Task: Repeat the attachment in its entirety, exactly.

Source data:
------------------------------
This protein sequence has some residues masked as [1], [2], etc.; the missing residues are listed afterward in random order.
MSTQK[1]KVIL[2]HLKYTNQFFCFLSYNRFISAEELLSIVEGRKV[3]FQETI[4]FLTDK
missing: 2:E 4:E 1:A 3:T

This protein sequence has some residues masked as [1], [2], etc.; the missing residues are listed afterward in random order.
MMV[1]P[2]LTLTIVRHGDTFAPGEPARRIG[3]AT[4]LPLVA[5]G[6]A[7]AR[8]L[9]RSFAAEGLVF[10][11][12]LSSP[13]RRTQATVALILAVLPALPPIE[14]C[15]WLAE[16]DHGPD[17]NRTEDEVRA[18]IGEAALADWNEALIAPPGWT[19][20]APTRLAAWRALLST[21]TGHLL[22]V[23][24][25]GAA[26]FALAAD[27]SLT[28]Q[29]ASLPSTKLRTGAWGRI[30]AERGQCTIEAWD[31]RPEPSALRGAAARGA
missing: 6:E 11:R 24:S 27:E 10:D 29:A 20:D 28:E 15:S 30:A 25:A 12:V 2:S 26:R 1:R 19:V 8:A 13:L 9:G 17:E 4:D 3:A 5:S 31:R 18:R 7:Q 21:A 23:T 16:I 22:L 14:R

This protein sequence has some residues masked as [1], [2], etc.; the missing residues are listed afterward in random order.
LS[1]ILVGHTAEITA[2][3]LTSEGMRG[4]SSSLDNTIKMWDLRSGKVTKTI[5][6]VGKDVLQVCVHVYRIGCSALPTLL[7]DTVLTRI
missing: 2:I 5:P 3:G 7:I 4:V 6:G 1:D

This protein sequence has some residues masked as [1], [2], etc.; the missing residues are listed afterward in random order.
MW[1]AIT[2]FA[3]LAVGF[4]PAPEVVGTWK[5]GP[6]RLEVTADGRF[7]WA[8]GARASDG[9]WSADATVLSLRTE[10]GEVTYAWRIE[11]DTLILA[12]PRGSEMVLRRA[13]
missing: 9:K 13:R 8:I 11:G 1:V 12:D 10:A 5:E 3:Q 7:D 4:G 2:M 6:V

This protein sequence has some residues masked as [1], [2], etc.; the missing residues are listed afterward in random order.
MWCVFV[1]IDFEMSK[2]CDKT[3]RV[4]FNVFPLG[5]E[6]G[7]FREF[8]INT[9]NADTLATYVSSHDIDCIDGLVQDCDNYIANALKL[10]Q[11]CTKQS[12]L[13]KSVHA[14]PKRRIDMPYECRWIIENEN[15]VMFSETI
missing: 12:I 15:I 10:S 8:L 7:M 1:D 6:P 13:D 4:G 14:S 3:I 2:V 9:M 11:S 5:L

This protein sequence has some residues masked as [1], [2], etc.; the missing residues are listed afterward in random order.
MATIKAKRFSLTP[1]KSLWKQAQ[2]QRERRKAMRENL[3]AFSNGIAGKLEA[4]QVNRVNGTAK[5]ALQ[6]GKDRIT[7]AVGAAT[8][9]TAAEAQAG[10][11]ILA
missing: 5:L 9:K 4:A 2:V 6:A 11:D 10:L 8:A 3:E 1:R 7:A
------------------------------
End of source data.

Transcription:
This protein sequence has some residues masked as [1], [2], etc.; the missing residues are listed afterward in random order.
MSTQK[1]KVIL[2]HLKYTNQFFCFLSYNRFISAEELLSIVEGRKV[3]FQETI[4]FLTDK
missing: 2:E 4:E 1:A 3:T

This protein sequence has some residues masked as [1], [2], etc.; the missing residues are listed afterward in random order.
MMV[1]P[2]LTLTIVRHGDTFAPGEPARRIG[3]AT[4]LPLVA[5]G[6]A[7]AR[8]L[9]RSFAAEGLVF[10][11][12]LSSP[13]RRTQATVALILAVLPALPPIE[14]C[15]WLAE[16]DHGPD[17]NRTEDEVRA[18]IGEAALADWNEALIAPPGWT[19][20]APTRLAAWRALLST[21]TGHLL[22]V[23][24][25]GAA[26]FALAAD[27]SLT[28]Q[29]ASLPSTKLRTGAWGRI[30]AERGQCTIEAWD[31]RPEPSALRGAAARGA
missing: 6:E 11:R 24:S 27:E 10:D 29:A 20:D 28:E 15:S 30:A 25:A 12:V 2:S 26:R 1:R 19:V 8:A 13:L 9:G 17:E 4:D 3:A 5:S 31:R 18:R 7:Q 21:A 23:T 16:I 22:L 14:R

This protein sequence has some residues masked as [1], [2], etc.; the missing residues are listed afterward in random order.
LS[1]ILVGHTAEITA[2][3]LTSEGMRG[4]SSSLDNTIKMWDLRSGKVTKTI[5][6]VGKDVLQVCVHVYRIGCSALPTLL[7]DTVLTRI
missing: 2:I 5:P 3:G 7:I 4:V 6:G 1:D

This protein sequence has some residues masked as [1], [2], etc.; the missing residues are listed afterward in random order.
MW[1]AIT[2]FA[3]LAVGF[4]PAPEVVGTWK[5]GP[6]RLEVTADGRF[7]WA[8]GARASDG[9]WSADATVLSLRTE[10]GEVTYAWRIE[11]DTLILA[12]PRGSEMVLRRA[13]
missing: 9:K 13:R 8:I 11:G 1:V 12:D 10:A 5:E 3:Q 7:D 4:G 2:M 6:V

This protein sequence has some residues masked as [1], [2], etc.; the missing residues are listed afterward in random order.
MWCVFV[1]IDFEMSK[2]CDKT[3]RV[4]FNVFPLG[5]E[6]G[7]FREF[8]INT[9]NADTLATYVSSHDIDCIDGLVQDCDNYIANALKL[10]Q[11]CTKQS[12]L[13]KSVHA[14]PKRRIDMPYECRWIIENEN[15]VMFSETI
missing: 12:I 15:I 10:S 8:L 7:M 1:D 6:P 13:D 4:G 14:S 3:I 2:V 9:M 11:S 5:L

This protein sequence has some residues masked as [1], [2], etc.; the missing residues are listed afterward in random order.
MATIKAKRFSLTP[1]KSLWKQAQ[2]QRERRKAMRENL[3]AFSNGIAGKLEA[4]QVNRVNGTAK[5]ALQ[6]GKDRIT[7]AVGAAT[8][9]TAAEAQAG[10][11]ILA
missing: 5:L 9:K 4:A 2:V 6:A 11:D 10:L 8:A 3:E 1:R 7:A